The question that will apply soon to the UK as a whole can be asked of the Law Society itself: after Brexit, where will we belong?

At present, the Society, along with the other UK bars and law societies, is an active member of the Council of Bars and Law Societies of Europe (CCBE), which has full or observer members from 45 member countries’ bars. If you look at its website, you will find a range of policy issues either already formulated or in the process of being so: for instance, on anti-money laundering; the challenges of privacy, surveillance and confidentiality; or the coming revolution in the delivery of legal services through IT innovation. These issues are all close to the Law Society’s own circumstances.

The post-Brexit status of the Society in the CCBE will doubtless depend on the outcome of the deal struck with the rest of the EU. For instance, the countries of the European Economic Area (Norway, Iceland and Liechtenstein) are full voting members of the CCBE, as is Switzerland. We might end up in the same general category, even if our final deal is somewhat different to theirs. In that case, we could still participate in the debates and votes, but the actual legislation, parliamentary resolutions and court cases being discussed would not apply to us.

Some people long for Brexit, so that they can strengthen economic ties with former colonies and dominions. There is a pre-existing association waiting for them with open arms – the Commonwealth Lawyers Association (CLA), headquartered in London. The Commonwealth has 52 member countries, of which 31 are classified as small states. The CLA is aimed principally at individual lawyers. It holds an annual conference and occasional other conferences, and works with the Commonwealth secretariat in relevant working groups.

Britain is not alone in having an association of bars or lawyers from former colonies. The French have the Conférence Internationale des Barreaux, which has 45 member countries. Among its activities are an annual meeting and two to three training sessions a year for clusters of bars. It also sends around a dozen young African lawyers a year to Paris for internships, assists bars which have current difficulties and has a twinning programme.

The Spanish also have one – the Union Iberoamericana de colegios y agrupaciones de abogados – which includes 22 member countries, nearly all from central and south America, with similar activities.

These post-imperial organisations are understandably most focused on critical issues around the rule of law faced by a number of their members. The Law Society has a role to play, but it will not find a forum for the discussion and resolution of the principal issues that it now faces as a large and relatively rich organisation in a post-industrial society, being shaped by powerful trends such as the latest technological advances, demands for greater deregulation in the public interest, and (for its largest member firms) fierce competition in cross-border legal services.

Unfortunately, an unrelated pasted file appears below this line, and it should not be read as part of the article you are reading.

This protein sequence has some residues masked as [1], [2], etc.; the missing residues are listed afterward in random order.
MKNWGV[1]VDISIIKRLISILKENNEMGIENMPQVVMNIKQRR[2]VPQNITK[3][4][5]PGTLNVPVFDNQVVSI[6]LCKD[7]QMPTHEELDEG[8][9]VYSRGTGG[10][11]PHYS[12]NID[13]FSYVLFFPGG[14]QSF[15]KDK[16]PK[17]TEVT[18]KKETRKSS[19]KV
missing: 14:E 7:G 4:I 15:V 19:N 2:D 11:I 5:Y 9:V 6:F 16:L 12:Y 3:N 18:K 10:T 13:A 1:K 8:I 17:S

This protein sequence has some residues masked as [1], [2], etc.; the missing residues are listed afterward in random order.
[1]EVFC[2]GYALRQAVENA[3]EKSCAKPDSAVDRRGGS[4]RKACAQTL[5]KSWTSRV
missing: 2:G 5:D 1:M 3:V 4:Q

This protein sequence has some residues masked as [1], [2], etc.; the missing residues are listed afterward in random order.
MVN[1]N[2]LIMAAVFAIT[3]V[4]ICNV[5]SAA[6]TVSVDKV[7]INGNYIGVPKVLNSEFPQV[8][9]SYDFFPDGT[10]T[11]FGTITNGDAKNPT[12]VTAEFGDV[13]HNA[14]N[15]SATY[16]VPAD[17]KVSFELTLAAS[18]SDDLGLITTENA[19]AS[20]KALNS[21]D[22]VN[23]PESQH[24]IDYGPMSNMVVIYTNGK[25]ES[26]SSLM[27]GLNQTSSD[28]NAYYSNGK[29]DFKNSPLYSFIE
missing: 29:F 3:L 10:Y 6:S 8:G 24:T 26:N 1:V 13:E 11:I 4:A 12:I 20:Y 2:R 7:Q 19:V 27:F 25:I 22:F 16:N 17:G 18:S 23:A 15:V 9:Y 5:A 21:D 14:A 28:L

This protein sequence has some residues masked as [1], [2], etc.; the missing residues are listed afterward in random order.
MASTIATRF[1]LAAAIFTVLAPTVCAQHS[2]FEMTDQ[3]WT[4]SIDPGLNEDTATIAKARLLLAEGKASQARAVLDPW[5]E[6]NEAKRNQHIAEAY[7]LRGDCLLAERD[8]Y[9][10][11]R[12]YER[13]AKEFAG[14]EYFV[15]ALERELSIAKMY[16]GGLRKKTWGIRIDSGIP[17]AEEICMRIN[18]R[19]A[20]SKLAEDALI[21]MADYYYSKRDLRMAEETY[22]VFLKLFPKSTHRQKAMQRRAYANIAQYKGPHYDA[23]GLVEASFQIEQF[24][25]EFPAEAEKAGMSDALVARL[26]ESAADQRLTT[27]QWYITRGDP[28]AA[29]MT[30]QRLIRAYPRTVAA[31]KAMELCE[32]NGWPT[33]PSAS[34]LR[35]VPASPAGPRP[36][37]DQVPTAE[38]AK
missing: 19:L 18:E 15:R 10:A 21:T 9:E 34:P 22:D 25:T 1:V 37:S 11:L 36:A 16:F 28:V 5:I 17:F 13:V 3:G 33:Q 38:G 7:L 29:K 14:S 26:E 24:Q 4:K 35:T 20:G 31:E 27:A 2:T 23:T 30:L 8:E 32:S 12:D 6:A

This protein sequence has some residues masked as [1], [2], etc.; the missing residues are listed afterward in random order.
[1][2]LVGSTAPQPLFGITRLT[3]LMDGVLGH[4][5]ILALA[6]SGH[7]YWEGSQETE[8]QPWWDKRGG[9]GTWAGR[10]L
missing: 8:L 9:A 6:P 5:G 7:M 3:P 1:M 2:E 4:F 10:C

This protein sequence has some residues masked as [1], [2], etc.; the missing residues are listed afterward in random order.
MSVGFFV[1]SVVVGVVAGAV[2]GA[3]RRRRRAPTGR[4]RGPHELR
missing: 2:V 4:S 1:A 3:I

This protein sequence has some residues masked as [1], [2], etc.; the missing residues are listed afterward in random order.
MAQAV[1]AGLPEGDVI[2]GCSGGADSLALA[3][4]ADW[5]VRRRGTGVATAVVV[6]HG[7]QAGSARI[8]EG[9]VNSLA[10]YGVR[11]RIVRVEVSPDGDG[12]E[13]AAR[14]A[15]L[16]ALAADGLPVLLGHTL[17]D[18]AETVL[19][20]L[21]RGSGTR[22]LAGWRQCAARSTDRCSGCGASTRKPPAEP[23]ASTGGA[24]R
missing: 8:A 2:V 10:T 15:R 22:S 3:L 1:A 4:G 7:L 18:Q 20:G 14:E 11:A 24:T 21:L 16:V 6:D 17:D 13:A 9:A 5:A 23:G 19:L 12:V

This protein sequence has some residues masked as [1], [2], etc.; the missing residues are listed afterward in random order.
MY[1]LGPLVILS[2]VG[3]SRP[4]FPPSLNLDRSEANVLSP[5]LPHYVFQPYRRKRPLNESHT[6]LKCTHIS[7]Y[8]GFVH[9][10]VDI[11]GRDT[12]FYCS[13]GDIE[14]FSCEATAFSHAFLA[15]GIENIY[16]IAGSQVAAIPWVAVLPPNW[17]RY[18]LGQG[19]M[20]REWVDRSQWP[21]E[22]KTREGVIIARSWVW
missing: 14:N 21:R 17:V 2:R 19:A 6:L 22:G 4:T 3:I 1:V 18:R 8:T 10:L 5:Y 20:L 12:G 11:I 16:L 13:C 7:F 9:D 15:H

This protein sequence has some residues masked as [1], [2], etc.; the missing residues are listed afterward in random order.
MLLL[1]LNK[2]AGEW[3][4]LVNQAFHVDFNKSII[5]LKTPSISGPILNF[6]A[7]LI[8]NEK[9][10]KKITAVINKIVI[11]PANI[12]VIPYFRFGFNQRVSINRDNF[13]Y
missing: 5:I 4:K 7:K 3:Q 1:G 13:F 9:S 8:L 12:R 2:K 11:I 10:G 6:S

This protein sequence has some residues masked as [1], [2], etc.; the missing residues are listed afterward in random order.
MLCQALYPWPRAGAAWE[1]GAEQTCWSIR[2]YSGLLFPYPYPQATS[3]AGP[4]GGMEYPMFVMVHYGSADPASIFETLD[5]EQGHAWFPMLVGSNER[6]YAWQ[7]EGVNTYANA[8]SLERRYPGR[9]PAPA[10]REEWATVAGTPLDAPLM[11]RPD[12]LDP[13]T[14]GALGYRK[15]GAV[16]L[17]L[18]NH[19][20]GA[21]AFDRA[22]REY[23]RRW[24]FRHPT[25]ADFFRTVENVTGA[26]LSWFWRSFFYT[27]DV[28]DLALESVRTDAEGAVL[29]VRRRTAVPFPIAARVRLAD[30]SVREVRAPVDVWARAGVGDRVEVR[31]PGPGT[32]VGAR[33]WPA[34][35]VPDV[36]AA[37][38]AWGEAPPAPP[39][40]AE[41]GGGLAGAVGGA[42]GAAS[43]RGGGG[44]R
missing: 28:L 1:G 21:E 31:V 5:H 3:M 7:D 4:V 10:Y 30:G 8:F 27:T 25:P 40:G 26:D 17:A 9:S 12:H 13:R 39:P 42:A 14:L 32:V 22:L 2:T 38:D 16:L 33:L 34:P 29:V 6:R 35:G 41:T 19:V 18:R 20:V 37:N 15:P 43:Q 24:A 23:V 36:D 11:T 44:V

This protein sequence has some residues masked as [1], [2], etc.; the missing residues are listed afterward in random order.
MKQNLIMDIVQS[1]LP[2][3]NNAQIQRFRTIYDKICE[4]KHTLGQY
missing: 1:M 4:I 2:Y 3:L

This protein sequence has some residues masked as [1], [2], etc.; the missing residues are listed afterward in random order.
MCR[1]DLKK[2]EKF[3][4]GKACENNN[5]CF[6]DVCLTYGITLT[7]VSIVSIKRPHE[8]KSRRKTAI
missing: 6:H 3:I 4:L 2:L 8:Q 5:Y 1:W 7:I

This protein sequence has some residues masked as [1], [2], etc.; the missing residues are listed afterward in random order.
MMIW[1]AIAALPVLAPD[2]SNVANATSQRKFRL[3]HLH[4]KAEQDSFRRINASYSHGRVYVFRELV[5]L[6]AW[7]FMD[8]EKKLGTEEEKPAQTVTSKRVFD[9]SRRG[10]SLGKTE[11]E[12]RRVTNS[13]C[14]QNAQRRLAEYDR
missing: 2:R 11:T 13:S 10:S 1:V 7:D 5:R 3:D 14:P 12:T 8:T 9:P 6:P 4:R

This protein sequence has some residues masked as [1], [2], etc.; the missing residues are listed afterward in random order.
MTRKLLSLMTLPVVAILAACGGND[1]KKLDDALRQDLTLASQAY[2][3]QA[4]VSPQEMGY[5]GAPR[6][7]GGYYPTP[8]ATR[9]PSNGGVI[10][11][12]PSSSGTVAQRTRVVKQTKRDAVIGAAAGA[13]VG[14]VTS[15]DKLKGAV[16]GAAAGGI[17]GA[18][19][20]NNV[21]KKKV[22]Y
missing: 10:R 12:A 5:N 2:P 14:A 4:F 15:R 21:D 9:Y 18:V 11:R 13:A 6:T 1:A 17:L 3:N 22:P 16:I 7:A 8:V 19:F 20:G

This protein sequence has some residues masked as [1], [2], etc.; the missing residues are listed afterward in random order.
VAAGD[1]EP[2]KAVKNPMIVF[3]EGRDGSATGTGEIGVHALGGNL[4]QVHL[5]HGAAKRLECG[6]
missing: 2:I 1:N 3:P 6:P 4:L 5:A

There are, of course, international legal organisations, principally the International Bar Association (IBA) (which is anglophone), and the Union Internationale des Avocats (UIA), which offers more languages and attracts a more Latin membership.

I know the IBA well. It has a combined membership of individuals and bars (the bars come from over 160 countries). The bar members, not contributing as much money as the individuals, have battled to have their voice heard, but the section representing them is growing in power and influence.

The IBA’s bar section – the Bar Issues Commission – deals with the kind of challenges that the Law Society faces, but its responses are necessarily rather general. With such a varied membership – from rich and poor, north and south, large and small – its conclusions tend to satisfy the lowest common denominator. That means that the Law Society, from the larger, richer end, may not find proper solutions and support that it seeks in complex campaigns.

The UIA is not as well-resourced or organised as the IBA, and its usefulness to the Law Society is therefore similar.

None of this matters much. Lawyers are not the whole of British society, nor representative of all its needs. But it is a mirror of the larger problem. For instance, those ministers now talking up ‘no deal’ and the wonders of the World Trade Organization, their new favourite home, cannot have much experience of it. It has 164 members and – like the IBA for its member bars – is necessarily a blunt, lowest-common-denominator instrument for a country with sophisticated needs.

The Brexit debate began, and will end, with still unsettled questions of our identity. It will doubtless take a long time before we find a comfortable new place in the world, suitable to our needs.

See also Law Society Brexit taskforce update.

Jonathan Goldsmith is Law Society Council member for EU matters and a former secretary general of the Council of Bars and Law Societies of Europe. All views expressed are personal and do not necessarily reflect the views of the Law Society Council